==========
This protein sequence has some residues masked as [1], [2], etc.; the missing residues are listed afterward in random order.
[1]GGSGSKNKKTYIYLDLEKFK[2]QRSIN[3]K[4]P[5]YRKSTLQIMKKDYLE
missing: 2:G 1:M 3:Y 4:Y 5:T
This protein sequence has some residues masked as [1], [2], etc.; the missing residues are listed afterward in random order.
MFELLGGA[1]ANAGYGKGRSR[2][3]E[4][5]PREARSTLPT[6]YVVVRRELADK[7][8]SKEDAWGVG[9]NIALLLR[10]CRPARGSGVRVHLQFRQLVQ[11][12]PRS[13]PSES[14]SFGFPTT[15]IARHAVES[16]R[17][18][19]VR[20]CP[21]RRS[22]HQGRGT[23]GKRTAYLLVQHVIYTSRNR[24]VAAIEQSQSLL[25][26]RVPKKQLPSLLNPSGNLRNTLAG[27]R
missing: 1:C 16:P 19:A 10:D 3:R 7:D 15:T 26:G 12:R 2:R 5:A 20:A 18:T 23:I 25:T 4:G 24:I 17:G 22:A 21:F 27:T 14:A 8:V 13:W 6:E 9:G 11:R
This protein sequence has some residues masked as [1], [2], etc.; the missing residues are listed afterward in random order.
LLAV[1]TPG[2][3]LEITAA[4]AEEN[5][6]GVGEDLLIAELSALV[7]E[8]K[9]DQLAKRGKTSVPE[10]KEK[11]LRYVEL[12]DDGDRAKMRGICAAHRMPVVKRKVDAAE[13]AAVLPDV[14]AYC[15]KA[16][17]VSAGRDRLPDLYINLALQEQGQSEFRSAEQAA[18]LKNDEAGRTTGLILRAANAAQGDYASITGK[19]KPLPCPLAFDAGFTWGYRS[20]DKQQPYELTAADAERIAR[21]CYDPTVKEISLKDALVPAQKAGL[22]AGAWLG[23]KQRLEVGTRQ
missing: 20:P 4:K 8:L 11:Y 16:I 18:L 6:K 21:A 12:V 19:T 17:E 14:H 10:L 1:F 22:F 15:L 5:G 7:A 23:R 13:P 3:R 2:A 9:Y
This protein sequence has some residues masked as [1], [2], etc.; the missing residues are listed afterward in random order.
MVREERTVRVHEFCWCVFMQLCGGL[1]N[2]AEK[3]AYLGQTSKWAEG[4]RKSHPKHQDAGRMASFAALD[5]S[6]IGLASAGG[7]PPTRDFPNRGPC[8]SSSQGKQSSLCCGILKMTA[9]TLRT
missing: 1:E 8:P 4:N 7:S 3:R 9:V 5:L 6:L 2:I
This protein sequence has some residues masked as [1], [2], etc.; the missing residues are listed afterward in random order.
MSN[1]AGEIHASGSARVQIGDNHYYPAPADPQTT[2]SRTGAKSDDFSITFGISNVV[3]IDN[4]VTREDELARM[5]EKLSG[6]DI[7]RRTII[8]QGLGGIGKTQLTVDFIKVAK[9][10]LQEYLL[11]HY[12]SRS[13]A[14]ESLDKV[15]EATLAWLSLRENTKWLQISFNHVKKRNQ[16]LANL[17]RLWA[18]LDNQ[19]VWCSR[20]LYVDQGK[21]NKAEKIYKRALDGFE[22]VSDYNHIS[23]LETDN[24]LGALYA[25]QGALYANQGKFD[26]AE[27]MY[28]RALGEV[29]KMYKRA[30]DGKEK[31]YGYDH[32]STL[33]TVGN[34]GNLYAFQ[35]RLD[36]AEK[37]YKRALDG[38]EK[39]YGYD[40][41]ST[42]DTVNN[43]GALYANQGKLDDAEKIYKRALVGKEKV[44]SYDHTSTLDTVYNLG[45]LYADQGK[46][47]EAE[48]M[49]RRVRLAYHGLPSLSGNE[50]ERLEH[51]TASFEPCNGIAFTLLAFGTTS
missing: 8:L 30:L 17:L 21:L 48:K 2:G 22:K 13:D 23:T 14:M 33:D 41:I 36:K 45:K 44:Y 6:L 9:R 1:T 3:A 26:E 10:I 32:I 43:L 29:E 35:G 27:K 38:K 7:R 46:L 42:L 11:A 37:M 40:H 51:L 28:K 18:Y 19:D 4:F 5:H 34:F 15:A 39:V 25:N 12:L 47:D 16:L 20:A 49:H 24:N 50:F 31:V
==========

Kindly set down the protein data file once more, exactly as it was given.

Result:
This protein sequence has some residues masked as [1], [2], etc.; the missing residues are listed afterward in random order.
[1]GGSGSKNKKTYIYLDLEKFK[2]QRSIN[3]K[4]P[5]YRKSTLQIMKKDYLE
missing: 2:G 1:M 3:Y 4:Y 5:T
This protein sequence has some residues masked as [1], [2], etc.; the missing residues are listed afterward in random order.
MFELLGGA[1]ANAGYGKGRSR[2][3]E[4][5]PREARSTLPT[6]YVVVRRELADK[7][8]SKEDAWGVG[9]NIALLLR[10]CRPARGSGVRVHLQFRQLVQ[11][12]PRS[13]PSES[14]SFGFPTT[15]IARHAVES[16]R[17][18][19]VR[20]CP[21]RRS[22]HQGRGT[23]GKRTAYLLVQHVIYTSRNR[24]VAAIEQSQSLL[25][26]RVPKKQLPSLLNPSGNLRNTLAG[27]R
missing: 1:C 16:P 19:A 10:D 3:R 7:D 15:T 26:G 12:R 2:R 5:A 20:A 18:T 23:I 25:T 4:G 24:I 17:G 22:A 21:F 27:T 14:A 8:V 13:W 6:E 9:G 11:R
This protein sequence has some residues masked as [1], [2], etc.; the missing residues are listed afterward in random order.
LLAV[1]TPG[2][3]LEITAA[4]AEEN[5][6]GVGEDLLIAELSALV[7]E[8]K[9]DQLAKRGKTSVPE[10]KEK[11]LRYVEL[12]DDGDRAKMRGICAAHRMPVVKRKVDAAE[13]AAVLPDV[14]AYC[15]KA[16][17]VSAGRDRLPDLYINLALQEQGQSEFRSAEQAA[18]LKNDEAGRTTGLILRAANAAQGDYASITGK[19]KPLPCPLAFDAGFTWGYRS[20]DKQQPYELTAADAERIAR[21]CYDPTVKEISLKDALVPAQKAGL[22]AGAWLG[23]KQRLEVGTRQ
missing: 20:P 4:K 8:L 11:Y 16:I 18:L 6:K 21:A 12:V 19:T 17:E 14:H 10:L 1:F 22:F 15:L 5:G 7:A 23:R 13:P 3:R 2:A 9:Y
This protein sequence has some residues masked as [1], [2], etc.; the missing residues are listed afterward in random order.
MVREERTVRVHEFCWCVFMQLCGGL[1]N[2]AEK[3]AYLGQTSKWAEG[4]RKSHPKHQDAGRMASFAALD[5]S[6]IGLASAGG[7]PPTRDFPNRGPC[8]SSSQGKQSSLCCGILKMTA[9]TLRT
missing: 1:E 8:P 4:N 7:S 3:R 9:V 5:L 6:L 2:I
This protein sequence has some residues masked as [1], [2], etc.; the missing residues are listed afterward in random order.
MSN[1]AGEIHASGSARVQIGDNHYYPAPADPQTT[2]SRTGAKSDDFSITFGISNVV[3]IDN[4]VTREDELARM[5]EKLSG[6]DI[7]RRTII[8]QGLGGIGKTQLTVDFIKVAK[9][10]LQEYLL[11]HY[12]SRS[13]A[14]ESLDKV[15]EATLAWLSLRENTKWLQISFNHVKKRNQ[16]LANL[17]RLWA[18]LDNQ[19]VWCSR[20]LYVDQGK[21]NKAEKIYKRALDGFE[22]VSDYNHIS[23]LETDN[24]LGALYA[25]QGALYANQGKFD[26]AE[27]MY[28]RALGEV[29]KMYKRA[30]DGKEK[31]YGYDH[32]STL[33]TVGN[34]GNLYAFQ[35]RLD[36]AEK[37]YKRALDG[38]EK[39]YGYD[40][41]ST[42]DTVNN[43]GALYANQGKLDDAEKIYKRALVGKEKV[44]SYDHTSTLDTVYNLG[45]LYADQGK[46][47]EAE[48]M[49]RRVRLAYHGLPSLSGNE[50]ERLEH[51]TASFEPCNGIAFTLLAFGTTS
missing: 8:L 30:L 17:L 21:L 48:K 2:G 22:K 13:D 23:T 14:M 33:D 41:I 36:K 45:K 44:Y 6:L 9:R 1:T 3:A 26:E 10:I 32:I 43:L 29:E 35:G 27:K 38:K 7:R 46:L 42:L 11:A 37:M 40:H 51:L 28:K 18:Y 19:D 4:F 5:H 34:F 15:A 39:V 25:N 12:L 47:D 16:L 20:A 49:H 24:N 50:F 31:V